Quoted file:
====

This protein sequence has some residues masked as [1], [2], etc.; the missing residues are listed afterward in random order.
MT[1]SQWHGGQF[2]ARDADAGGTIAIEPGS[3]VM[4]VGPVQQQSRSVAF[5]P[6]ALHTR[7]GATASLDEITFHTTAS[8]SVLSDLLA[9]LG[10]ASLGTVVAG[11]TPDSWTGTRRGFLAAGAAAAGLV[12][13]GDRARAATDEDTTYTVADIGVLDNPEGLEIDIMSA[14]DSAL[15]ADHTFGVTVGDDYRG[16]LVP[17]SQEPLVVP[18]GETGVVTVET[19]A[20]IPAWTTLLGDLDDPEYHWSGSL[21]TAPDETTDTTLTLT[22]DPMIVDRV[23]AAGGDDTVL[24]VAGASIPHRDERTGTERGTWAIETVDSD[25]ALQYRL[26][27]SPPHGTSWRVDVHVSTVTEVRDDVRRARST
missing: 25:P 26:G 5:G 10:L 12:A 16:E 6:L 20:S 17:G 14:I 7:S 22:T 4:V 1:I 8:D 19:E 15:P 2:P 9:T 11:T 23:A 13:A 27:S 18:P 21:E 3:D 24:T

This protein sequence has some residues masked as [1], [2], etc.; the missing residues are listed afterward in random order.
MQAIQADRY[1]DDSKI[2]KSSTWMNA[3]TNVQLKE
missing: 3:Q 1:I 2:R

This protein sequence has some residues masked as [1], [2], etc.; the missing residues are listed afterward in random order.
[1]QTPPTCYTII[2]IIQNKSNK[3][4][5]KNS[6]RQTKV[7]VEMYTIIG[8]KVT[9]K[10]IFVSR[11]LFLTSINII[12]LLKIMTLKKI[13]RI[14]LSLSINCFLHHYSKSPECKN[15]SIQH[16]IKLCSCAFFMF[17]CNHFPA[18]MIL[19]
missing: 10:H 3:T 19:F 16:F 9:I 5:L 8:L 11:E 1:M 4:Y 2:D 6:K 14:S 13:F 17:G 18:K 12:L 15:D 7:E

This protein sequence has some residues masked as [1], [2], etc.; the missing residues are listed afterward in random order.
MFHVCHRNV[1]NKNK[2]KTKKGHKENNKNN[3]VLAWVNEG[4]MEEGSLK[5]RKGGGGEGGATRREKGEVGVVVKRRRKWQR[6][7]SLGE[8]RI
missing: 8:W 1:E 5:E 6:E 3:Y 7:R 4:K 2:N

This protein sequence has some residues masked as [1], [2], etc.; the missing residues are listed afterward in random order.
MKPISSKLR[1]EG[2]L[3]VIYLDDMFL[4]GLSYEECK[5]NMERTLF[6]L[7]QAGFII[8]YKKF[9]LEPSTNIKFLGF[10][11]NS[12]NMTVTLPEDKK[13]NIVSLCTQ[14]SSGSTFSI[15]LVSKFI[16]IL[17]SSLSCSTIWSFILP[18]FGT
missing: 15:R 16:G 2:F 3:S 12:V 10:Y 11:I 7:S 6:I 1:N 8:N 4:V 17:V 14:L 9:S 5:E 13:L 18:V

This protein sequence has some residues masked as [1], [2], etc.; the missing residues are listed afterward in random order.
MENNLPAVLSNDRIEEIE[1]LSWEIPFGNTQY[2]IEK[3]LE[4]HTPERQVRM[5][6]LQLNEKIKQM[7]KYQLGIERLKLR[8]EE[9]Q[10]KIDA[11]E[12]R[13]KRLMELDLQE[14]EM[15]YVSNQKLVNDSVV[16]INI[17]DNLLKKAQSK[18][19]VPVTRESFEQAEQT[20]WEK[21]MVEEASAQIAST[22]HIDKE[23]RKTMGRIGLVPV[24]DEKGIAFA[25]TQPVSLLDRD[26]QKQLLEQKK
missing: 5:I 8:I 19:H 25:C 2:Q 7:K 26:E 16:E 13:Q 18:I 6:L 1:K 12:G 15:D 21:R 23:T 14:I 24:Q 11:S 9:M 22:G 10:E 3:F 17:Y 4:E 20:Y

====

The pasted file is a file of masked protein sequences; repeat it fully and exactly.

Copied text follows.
This protein sequence has some residues masked as [1], [2], etc.; the missing residues are listed afterward in random order.
MT[1]SQWHGGQF[2]ARDADAGGTIAIEPGS[3]VM[4]VGPVQQQSRSVAF[5]P[6]ALHTR[7]GATASLDEITFHTTAS[8]SVLSDLLA[9]LG[10]ASLGTVVAG[11]TPDSWTGTRRGFLAAGAAAAGLV[12][13]GDRARAATDEDTTYTVADIGVLDNPEGLEIDIMSA[14]DSAL[15]ADHTFGVTVGDDYRG[16]LVP[17]SQEPLVVP[18]GETGVVTVET[19]A[20]IPAWTTLLGDLDDPEYHWSGSL[21]TAPDETTDTTLTLT[22]DPMIVDRV[23]AAGGDDTVL[24]VAGASIPHRDERTGTERGTWAIETVDSD[25]ALQYRL[26][27]SPPHGTSWRVDVHVSTVTEVRDDVRRARST
missing: 25:P 26:G 5:G 10:L 12:A 16:E 6:L 20:S 17:G 14:I 7:S 22:T 4:V 1:I 8:D 19:E 15:P 2:P 9:T 11:T 23:A 13:A 27:S 18:P 21:E 3:D 24:T

This protein sequence has some residues masked as [1], [2], etc.; the missing residues are listed afterward in random order.
MQAIQADRY[1]DDSKI[2]KSSTWMNA[3]TNVQLKE
missing: 3:Q 1:I 2:R

This protein sequence has some residues masked as [1], [2], etc.; the missing residues are listed afterward in random order.
[1]QTPPTCYTII[2]IIQNKSNK[3][4][5]KNS[6]RQTKV[7]VEMYTIIG[8]KVT[9]K[10]IFVSR[11]LFLTSINII[12]LLKIMTLKKI[13]RI[14]LSLSINCFLHHYSKSPECKN[15]SIQH[16]IKLCSCAFFMF[17]CNHFPA[18]MIL[19]
missing: 10:H 3:T 19:F 16:F 9:I 5:L 8:L 11:E 1:M 4:Y 2:D 6:K 14:S 13:F 17:G 18:K 12:L 15:D 7:E

This protein sequence has some residues masked as [1], [2], etc.; the missing residues are listed afterward in random order.
MFHVCHRNV[1]NKNK[2]KTKKGHKENNKNN[3]VLAWVNEG[4]MEEGSLK[5]RKGGGGEGGATRREKGEVGVVVKRRRKWQR[6][7]SLGE[8]RI
missing: 8:W 1:E 5:E 6:E 3:Y 7:R 4:K 2:N

This protein sequence has some residues masked as [1], [2], etc.; the missing residues are listed afterward in random order.
MKPISSKLR[1]EG[2]L[3]VIYLDDMFL[4]GLSYEECK[5]NMERTLF[6]L[7]QAGFII[8]YKKF[9]LEPSTNIKFLGF[10][11]NS[12]NMTVTLPEDKK[13]NIVSLCTQ[14]SSGSTFSI[15]LVSKFI[16]IL[17]SSLSCSTIWSFILP[18]FGT
missing: 15:R 16:G 2:F 3:S 12:V 10:Y 11:I 7:S 6:I 1:N 8:N 4:V 17:V 14:L 9:S 5:E 13:L 18:V

This protein sequence has some residues masked as [1], [2], etc.; the missing residues are listed afterward in random order.
MENNLPAVLSNDRIEEIE[1]LSWEIPFGNTQY[2]IEK[3]LE[4]HTPERQVRM[5][6]LQLNEKIKQM[7]KYQLGIERLKLR[8]EE[9]Q[10]KIDA[11]E[12]R[13]KRLMELDLQE[14]EM[15]YVSNQKLVNDSVV[16]INI[17]DNLLKKAQSK[18][19]VPVTRESFEQAEQT[20]WEK[21]MVEEASAQIAST[22]HIDKE[23]RKTMGRIGLVPV[24]DEKGIAFA[25]TQPVSLLDRD[26]QKQLLEQKK
missing: 5:I 8:I 19:H 25:C 2:Q 7:K 26:E 16:E 13:Q 18:I 6:L 1:K 12:G 15:D 21:R 23:T 14:I 24:Q 11:S 9:M 22:G 10:E 3:F 17:Y 4:E 20:Y